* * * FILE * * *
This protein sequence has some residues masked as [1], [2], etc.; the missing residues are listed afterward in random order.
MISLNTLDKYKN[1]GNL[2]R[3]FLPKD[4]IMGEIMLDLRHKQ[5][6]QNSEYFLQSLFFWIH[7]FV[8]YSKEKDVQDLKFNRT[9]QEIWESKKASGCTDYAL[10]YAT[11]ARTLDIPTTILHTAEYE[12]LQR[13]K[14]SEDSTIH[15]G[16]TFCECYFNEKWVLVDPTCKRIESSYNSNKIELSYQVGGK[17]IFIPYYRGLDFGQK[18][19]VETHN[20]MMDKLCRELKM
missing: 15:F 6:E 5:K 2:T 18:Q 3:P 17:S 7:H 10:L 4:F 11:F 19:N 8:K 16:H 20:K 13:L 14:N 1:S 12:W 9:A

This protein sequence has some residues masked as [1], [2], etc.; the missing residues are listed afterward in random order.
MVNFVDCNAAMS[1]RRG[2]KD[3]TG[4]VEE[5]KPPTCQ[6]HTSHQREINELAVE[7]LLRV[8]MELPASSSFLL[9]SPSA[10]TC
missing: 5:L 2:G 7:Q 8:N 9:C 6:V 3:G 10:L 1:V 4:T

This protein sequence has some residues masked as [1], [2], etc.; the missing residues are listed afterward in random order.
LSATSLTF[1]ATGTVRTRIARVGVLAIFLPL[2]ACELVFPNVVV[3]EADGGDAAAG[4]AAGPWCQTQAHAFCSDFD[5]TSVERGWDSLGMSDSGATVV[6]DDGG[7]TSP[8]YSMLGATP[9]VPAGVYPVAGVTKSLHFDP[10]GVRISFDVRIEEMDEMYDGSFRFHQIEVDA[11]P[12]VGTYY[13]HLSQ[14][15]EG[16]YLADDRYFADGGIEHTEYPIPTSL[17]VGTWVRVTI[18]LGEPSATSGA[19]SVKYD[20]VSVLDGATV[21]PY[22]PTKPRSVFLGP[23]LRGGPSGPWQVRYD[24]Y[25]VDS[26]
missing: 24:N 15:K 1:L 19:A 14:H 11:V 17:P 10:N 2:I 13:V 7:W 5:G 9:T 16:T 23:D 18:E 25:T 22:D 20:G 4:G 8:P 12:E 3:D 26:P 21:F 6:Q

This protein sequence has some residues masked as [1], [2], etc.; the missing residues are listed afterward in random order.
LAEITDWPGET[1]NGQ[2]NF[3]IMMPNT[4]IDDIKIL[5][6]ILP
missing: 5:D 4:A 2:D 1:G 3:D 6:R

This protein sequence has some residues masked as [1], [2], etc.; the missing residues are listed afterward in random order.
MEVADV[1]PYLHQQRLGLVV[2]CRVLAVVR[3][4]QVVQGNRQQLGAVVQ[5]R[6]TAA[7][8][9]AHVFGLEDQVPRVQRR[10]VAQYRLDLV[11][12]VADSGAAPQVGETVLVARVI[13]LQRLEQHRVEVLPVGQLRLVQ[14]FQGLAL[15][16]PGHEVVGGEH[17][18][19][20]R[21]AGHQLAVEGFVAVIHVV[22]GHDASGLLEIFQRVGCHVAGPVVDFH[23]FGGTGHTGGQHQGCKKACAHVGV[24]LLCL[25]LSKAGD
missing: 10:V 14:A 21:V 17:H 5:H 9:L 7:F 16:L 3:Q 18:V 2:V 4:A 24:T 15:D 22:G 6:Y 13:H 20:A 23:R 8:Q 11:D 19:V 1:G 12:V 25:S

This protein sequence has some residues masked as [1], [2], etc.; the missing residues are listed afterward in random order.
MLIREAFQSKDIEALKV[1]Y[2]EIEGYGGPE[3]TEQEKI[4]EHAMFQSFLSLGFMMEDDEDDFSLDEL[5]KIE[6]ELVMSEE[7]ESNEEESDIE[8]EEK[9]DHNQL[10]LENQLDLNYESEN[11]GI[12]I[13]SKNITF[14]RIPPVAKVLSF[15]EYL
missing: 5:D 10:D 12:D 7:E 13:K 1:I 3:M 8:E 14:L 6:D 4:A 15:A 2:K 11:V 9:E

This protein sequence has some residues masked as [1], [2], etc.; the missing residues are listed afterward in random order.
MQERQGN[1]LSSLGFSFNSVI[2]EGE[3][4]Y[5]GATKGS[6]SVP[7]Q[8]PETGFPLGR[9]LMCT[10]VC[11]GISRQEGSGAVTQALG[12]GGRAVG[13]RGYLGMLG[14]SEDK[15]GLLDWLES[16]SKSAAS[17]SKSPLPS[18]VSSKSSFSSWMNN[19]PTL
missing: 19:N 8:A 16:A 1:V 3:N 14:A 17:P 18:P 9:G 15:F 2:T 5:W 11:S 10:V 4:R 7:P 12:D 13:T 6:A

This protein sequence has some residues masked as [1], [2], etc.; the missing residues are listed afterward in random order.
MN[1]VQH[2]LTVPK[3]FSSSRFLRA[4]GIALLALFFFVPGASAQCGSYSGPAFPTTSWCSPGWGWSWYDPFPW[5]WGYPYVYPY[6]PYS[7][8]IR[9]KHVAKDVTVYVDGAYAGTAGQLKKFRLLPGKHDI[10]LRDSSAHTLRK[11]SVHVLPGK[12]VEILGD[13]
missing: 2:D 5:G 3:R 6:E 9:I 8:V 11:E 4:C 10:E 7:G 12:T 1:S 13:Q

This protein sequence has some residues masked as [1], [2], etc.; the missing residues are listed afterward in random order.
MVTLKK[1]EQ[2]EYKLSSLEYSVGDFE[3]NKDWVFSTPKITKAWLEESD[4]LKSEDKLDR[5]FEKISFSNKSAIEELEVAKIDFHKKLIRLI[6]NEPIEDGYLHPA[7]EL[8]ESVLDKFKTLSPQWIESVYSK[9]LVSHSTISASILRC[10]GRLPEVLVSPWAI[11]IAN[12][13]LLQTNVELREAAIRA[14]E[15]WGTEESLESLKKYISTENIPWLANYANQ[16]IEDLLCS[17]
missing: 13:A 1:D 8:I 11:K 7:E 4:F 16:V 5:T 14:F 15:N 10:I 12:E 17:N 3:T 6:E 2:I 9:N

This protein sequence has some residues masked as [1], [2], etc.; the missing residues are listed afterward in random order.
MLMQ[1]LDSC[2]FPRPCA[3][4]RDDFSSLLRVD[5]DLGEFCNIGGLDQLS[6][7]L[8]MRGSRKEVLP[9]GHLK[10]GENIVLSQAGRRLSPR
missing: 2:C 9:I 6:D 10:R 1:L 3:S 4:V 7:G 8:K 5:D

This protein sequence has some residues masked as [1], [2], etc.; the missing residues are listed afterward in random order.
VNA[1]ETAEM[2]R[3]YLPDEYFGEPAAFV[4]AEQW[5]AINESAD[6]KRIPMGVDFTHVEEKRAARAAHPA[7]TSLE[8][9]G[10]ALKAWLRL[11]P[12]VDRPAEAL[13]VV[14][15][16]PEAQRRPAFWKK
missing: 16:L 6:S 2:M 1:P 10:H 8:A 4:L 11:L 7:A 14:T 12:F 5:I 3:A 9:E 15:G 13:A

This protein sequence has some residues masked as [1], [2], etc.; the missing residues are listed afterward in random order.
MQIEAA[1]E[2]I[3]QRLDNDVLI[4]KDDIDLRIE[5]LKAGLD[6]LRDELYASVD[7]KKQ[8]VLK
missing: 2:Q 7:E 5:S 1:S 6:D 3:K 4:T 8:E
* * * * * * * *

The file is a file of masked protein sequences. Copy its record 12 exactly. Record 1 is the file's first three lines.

This protein sequence has some residues masked as [1], [2], etc.; the missing residues are listed afterward in random order.
MQIEAA[1]E[2]I[3]QRLDNDVLI[4]KDDIDLRIE[5]LKAGLD[6]LRDELYASVD[7]KKQ[8]VLK
missing: 2:Q 7:E 5:S 1:S 6:D 3:K 4:T 8:E